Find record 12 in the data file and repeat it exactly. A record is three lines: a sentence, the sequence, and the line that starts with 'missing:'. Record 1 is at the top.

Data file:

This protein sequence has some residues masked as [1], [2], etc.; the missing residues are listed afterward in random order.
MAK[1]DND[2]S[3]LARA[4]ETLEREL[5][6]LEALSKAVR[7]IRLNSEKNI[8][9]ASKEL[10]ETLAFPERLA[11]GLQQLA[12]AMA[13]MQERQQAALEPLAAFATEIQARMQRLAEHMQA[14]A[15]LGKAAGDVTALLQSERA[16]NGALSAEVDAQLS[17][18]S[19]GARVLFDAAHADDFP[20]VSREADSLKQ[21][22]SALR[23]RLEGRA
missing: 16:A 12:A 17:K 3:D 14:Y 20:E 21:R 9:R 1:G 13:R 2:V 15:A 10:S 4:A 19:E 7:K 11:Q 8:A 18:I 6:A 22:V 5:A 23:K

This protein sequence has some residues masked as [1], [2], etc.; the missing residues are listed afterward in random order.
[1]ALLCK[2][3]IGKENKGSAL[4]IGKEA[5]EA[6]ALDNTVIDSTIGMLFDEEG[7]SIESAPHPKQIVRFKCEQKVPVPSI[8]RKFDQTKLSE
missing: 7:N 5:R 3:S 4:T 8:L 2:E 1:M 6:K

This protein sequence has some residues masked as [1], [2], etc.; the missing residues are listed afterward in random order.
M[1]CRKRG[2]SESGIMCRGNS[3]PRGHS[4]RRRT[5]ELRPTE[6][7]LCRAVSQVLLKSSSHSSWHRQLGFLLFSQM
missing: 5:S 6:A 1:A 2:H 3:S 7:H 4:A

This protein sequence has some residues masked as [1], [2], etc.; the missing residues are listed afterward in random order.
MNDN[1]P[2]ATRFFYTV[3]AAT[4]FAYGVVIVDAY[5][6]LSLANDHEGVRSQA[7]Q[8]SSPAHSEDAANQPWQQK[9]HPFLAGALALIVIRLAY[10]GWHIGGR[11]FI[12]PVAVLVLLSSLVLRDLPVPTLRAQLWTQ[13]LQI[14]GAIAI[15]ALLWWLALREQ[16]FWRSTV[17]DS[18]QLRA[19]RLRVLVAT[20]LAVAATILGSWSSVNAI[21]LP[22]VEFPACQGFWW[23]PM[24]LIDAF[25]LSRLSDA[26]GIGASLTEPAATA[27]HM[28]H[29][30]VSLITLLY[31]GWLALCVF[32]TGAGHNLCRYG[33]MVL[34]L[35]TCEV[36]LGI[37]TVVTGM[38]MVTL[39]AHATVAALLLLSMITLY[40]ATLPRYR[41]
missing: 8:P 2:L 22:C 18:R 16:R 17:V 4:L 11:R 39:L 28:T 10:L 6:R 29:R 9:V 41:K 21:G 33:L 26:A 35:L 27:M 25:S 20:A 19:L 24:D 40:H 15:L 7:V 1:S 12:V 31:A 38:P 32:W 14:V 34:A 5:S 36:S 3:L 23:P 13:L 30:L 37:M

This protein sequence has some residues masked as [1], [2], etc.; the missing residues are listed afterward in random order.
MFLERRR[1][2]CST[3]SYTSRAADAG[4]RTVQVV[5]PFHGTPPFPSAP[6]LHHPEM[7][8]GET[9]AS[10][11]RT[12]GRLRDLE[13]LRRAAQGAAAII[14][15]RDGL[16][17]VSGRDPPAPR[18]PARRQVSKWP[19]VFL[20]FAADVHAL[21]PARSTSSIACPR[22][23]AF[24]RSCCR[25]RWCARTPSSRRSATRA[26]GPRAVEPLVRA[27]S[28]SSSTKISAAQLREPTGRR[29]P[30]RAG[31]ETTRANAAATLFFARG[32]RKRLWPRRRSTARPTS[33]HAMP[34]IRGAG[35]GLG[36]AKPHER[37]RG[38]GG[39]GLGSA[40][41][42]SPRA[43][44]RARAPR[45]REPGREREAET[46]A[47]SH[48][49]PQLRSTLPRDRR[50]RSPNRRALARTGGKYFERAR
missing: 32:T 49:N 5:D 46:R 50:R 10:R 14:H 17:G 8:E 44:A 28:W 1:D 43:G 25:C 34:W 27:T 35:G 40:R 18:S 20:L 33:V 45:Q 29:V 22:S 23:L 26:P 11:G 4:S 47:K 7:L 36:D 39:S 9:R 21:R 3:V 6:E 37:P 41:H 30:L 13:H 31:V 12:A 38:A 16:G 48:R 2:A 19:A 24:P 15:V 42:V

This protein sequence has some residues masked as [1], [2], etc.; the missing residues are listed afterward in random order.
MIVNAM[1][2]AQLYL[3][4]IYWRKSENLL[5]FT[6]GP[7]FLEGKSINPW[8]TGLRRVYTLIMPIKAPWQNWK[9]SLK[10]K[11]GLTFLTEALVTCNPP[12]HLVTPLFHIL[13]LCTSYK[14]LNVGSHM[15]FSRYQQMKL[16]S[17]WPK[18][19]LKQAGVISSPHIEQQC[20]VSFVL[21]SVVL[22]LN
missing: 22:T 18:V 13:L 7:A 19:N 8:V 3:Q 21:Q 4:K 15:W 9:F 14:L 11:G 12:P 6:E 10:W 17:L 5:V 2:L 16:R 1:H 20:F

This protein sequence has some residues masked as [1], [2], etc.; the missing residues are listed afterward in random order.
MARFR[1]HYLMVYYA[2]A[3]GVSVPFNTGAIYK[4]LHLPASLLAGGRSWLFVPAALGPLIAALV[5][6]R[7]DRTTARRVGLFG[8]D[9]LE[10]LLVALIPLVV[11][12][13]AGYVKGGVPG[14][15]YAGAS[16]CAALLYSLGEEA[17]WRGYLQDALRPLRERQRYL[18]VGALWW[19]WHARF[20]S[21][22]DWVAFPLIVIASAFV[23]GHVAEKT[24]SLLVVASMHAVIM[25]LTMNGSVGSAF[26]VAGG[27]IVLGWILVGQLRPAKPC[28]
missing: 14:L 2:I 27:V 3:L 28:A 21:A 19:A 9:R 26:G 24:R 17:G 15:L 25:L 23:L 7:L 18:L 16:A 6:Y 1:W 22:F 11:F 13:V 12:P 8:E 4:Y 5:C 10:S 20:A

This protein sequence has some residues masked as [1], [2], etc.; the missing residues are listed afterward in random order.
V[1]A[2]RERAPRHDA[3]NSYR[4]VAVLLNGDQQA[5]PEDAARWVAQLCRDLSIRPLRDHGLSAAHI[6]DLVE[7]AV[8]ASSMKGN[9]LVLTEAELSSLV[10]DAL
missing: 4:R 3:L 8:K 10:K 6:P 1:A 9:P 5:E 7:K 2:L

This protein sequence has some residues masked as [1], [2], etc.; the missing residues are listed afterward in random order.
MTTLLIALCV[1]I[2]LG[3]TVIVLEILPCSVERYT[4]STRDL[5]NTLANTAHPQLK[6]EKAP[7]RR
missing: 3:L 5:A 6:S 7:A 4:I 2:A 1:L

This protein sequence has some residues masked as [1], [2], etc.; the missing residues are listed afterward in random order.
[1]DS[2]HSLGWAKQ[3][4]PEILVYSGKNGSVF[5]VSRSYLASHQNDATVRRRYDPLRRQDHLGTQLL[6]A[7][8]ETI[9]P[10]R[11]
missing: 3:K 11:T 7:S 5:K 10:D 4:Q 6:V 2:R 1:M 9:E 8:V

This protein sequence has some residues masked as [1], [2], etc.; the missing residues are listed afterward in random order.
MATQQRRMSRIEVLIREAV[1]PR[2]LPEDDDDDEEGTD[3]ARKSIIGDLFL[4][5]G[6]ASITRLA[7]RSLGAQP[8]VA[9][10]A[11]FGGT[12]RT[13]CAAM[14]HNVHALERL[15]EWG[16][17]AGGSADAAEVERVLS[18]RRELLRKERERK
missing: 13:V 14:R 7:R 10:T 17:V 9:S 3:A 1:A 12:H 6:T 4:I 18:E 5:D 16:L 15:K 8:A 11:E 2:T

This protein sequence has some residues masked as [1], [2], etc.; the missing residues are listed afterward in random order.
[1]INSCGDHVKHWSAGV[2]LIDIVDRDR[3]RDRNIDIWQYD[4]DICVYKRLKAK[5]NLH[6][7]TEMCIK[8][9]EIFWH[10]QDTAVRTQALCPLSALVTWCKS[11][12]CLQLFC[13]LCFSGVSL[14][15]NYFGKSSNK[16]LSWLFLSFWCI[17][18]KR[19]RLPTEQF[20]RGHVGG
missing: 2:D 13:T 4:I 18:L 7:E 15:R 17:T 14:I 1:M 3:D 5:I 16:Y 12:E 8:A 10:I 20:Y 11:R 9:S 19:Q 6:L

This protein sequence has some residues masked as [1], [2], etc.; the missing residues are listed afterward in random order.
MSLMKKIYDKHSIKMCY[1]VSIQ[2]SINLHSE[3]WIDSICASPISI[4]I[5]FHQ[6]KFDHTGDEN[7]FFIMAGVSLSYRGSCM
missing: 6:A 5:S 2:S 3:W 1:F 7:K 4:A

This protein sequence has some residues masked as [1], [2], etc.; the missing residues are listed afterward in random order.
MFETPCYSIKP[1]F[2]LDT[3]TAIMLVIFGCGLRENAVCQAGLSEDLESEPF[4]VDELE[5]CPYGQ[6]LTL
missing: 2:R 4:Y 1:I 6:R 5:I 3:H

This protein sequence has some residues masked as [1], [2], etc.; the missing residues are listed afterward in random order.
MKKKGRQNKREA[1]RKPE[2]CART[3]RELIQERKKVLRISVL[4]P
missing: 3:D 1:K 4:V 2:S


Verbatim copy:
This protein sequence has some residues masked as [1], [2], etc.; the missing residues are listed afterward in random order.
[1]INSCGDHVKHWSAGV[2]LIDIVDRDR[3]RDRNIDIWQYD[4]DICVYKRLKAK[5]NLH[6][7]TEMCIK[8][9]EIFWH[10]QDTAVRTQALCPLSALVTWCKS[11][12]CLQLFC[13]LCFSGVSL[14][15]NYFGKSSNK[16]LSWLFLSFWCI[17][18]KR[19]RLPTEQF[20]RGHVGG
missing: 2:D 13:T 4:I 18:L 7:E 15:R 17:T 14:I 1:M 3:D 5:I 16:Y 12:E 8:A 10:I 20:Y 11:R 9:S 19:Q 6:L